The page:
This year, in a small Minnesota town named Wadena, a Christmas miracle is taking place. The nativity scene, or crèche, has been a long-standing part of the town’s religious and historic tradition. Each year, the nativity scene is erected on city property in a park in the center of town. Recently, a self-described atheist took issue with the scene, decrying that religious displays have no place in public spaces. His anti-Christmas and anti-Christian attitude has been likened to the character of Scrooge by many people. The Freedom from Religion Foundation, a group based out of Wisconsin, jumped on the atheist’s bandwagon and threatened to sue the City of Wadena on the grounds of separation of church and state.
The city council regrettably agreed to remove the nativity scene. They sold the manger display to the Wadena Ministerial Association for $25 to showcase elsewhere on private property. Nearly the whole town mourned the removal of the Nativity display from the park, for it remained an enduring religious symbol and important part Wadena’s identity for 40 years. Many of the town’s residents prayed for a miracle. That’s when faith stepped in. Yes, faith, not fate. Wadena resident Dani Sworski set forth a town challenge asking residents to bring back the spirit of Christmas. The creation of a Facebook page dedicated to the cause helped to unite and inspire the town. A goal was set to display manger scenes all over town. Folks happily joined together to set up nativities in their yards, with neighbor helping neighbor. In addition, residents began rotating to reserve the town’s bandstand daily to display an inflatable nativity scene right near the old site of the original. The official total of nativity sets is now up over 1,000 with no official count yet. It’s possible that the small town of just over 4,000 residents may surpass the world record set by a Florida church in 2010, though there’s competition with a church in Ohio vying for the same record this year. One thing remains certain; you can’t crush the spirit of believers.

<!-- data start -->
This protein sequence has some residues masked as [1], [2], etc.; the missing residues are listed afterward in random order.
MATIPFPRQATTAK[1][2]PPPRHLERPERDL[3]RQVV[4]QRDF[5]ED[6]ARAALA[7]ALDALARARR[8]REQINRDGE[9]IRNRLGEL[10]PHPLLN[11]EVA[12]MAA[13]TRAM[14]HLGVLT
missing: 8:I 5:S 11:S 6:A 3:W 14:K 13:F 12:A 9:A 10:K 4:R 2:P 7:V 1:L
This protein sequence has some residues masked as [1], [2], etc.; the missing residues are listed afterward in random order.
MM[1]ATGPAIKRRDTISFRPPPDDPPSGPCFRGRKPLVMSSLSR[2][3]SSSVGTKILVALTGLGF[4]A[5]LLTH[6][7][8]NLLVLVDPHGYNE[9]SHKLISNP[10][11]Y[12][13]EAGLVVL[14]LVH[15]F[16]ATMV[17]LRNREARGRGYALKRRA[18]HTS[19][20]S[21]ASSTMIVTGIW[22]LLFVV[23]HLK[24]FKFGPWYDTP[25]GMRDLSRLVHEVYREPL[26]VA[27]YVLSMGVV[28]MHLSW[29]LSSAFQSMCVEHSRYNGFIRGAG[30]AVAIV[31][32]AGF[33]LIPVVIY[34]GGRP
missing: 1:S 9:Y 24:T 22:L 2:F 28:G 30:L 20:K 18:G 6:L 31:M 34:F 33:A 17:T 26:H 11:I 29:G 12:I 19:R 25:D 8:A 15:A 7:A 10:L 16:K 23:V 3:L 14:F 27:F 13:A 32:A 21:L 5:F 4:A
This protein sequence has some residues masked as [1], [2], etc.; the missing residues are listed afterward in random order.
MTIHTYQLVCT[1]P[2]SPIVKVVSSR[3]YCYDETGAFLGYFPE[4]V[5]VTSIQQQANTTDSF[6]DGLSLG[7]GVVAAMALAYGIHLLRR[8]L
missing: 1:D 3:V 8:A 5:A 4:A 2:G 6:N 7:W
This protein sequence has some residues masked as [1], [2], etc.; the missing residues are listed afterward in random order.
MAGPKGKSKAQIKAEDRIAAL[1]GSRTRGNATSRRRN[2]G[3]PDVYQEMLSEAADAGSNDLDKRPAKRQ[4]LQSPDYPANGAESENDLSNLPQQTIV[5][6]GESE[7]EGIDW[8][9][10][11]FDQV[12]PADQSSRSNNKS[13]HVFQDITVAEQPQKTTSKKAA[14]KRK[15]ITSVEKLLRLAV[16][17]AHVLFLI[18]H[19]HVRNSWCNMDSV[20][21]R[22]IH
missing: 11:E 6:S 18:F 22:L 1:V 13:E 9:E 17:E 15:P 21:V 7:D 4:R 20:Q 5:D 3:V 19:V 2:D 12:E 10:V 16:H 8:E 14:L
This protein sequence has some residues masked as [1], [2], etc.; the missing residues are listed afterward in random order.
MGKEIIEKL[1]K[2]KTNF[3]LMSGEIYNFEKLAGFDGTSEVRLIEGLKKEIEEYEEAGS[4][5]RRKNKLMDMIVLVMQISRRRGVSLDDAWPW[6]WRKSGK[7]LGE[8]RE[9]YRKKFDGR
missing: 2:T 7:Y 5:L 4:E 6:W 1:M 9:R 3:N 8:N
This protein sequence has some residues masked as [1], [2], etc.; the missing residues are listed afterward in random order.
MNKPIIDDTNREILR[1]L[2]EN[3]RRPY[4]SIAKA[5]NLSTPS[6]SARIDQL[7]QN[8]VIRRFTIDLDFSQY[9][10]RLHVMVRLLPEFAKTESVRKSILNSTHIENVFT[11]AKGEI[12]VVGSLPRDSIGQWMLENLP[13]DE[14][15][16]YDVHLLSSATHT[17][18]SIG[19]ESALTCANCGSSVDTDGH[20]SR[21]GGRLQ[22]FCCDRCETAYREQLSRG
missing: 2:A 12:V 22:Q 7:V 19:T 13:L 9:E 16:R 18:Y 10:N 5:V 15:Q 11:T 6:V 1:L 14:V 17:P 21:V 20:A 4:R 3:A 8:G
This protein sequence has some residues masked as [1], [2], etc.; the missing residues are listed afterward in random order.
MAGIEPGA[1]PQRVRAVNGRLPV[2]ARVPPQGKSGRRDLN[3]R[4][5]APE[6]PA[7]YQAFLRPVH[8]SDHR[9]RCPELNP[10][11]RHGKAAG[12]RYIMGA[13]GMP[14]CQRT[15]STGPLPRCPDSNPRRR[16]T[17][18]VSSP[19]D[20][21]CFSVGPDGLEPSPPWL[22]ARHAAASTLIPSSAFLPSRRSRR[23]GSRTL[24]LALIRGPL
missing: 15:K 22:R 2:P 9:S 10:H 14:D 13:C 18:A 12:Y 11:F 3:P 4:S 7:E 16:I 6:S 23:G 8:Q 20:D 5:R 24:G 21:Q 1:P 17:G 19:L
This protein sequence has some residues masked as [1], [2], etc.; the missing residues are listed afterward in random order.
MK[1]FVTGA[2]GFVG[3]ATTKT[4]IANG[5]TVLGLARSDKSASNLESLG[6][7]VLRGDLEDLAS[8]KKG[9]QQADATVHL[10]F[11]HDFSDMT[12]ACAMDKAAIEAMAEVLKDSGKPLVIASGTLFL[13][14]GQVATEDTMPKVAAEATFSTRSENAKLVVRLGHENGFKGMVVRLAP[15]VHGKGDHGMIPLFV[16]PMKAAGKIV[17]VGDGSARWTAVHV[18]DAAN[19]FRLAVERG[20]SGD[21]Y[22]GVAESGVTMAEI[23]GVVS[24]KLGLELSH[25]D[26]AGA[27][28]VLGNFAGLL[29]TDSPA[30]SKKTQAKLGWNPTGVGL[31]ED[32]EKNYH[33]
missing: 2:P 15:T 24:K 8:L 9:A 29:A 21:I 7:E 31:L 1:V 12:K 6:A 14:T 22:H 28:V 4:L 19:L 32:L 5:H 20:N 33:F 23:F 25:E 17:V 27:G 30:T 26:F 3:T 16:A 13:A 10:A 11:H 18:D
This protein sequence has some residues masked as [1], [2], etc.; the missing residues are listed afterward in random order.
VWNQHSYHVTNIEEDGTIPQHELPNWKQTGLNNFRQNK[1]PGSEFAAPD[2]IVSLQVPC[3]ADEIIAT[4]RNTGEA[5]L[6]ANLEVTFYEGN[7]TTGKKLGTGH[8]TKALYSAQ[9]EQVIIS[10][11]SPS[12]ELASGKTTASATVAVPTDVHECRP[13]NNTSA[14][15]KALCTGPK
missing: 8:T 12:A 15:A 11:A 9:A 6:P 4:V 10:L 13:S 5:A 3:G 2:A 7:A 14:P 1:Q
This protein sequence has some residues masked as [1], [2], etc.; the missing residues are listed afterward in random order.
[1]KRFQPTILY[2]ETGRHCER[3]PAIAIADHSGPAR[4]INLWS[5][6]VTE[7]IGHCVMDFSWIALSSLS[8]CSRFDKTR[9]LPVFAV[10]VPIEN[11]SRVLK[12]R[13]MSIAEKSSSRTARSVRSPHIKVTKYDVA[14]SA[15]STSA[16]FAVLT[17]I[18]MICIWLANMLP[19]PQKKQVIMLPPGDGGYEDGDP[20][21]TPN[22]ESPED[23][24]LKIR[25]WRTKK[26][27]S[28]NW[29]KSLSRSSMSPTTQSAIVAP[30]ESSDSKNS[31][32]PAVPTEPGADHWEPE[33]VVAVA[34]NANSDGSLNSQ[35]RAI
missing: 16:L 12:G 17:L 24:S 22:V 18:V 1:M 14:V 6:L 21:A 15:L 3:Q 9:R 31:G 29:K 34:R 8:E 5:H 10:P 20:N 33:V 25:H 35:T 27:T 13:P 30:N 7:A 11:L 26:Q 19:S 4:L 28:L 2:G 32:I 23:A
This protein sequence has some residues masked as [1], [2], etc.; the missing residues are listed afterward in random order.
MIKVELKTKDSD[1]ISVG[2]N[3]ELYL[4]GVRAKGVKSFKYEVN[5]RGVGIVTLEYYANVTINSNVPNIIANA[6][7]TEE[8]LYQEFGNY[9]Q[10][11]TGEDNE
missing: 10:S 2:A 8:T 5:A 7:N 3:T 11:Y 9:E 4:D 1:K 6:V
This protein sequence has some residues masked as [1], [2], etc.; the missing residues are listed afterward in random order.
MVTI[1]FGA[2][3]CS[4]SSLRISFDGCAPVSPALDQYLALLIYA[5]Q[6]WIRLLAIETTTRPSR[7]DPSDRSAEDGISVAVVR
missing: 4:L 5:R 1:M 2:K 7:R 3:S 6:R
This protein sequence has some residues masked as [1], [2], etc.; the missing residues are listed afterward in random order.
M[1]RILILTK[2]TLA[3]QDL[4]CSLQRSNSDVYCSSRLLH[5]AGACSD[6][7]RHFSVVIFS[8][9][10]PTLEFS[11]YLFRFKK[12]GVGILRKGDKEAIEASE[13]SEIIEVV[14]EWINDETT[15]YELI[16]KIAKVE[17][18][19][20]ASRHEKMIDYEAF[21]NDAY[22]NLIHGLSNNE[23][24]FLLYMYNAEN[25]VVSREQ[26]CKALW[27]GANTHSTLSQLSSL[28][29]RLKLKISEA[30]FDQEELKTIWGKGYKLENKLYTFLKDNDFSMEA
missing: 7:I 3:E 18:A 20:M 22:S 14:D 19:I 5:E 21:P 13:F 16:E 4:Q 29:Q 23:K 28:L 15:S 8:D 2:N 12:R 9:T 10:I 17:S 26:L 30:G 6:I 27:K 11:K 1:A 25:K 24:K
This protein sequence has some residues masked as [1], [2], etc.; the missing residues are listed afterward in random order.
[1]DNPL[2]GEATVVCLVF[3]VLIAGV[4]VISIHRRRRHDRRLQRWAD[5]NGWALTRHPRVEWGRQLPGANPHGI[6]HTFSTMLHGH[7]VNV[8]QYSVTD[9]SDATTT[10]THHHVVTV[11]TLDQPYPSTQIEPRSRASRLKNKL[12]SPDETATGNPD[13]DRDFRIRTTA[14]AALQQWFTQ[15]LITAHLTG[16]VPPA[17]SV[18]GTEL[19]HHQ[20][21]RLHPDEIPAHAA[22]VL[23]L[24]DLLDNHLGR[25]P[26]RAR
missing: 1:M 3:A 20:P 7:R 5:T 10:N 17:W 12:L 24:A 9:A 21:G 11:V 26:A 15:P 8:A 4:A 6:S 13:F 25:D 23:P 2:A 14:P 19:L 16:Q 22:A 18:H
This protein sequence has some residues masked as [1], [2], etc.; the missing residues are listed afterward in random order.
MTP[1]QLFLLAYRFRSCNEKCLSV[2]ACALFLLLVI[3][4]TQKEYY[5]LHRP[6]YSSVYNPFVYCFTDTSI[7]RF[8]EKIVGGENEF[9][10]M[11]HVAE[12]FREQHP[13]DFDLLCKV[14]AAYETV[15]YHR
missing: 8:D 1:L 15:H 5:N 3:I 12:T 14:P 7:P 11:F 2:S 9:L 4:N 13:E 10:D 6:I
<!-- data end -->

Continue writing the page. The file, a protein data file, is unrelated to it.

The nativity holds special meaning for many people. As a young child, I reflected upon the birth of Jesus, puzzled how one teeny tiny baby born in a manger could cause such a stir! The pieces fit together as I grew to learn that God was to establish His Kingdom promised by prophets and angels by sending His only Son “in the flesh” to save us from sin. My favorite part of the story is how the three Wise Men followed a star to where Mary had given birth. Upon seeing Jesus, they bowed down to worship him. They offered gifts to the newborn King in the forms of gold, frankincense and myrrh.
Let us vow to keep Christ in Christmas by proudly displaying our nativity scenes to share the good news of Jesus’ birth. Let us be thankful to be one nation under God in a country with religious freedom. Merry Christmas!
Saint Francis of Assisi created the first nativity scene in 1223 to promote the meaning of Christmas through a depiction of the story of the birth of Jesus Christ. This was done to place emphasis upon the worship of Christ rather than upon secular materialism. Most scenes typically contain baby Jesus in the manger; His mother, Mary; His earthly father, Joseph; shepherds, angels, and barn animals. Some contain the three Wise Men who came from the east. Today, these displays are well-known symbols of the Christmas season.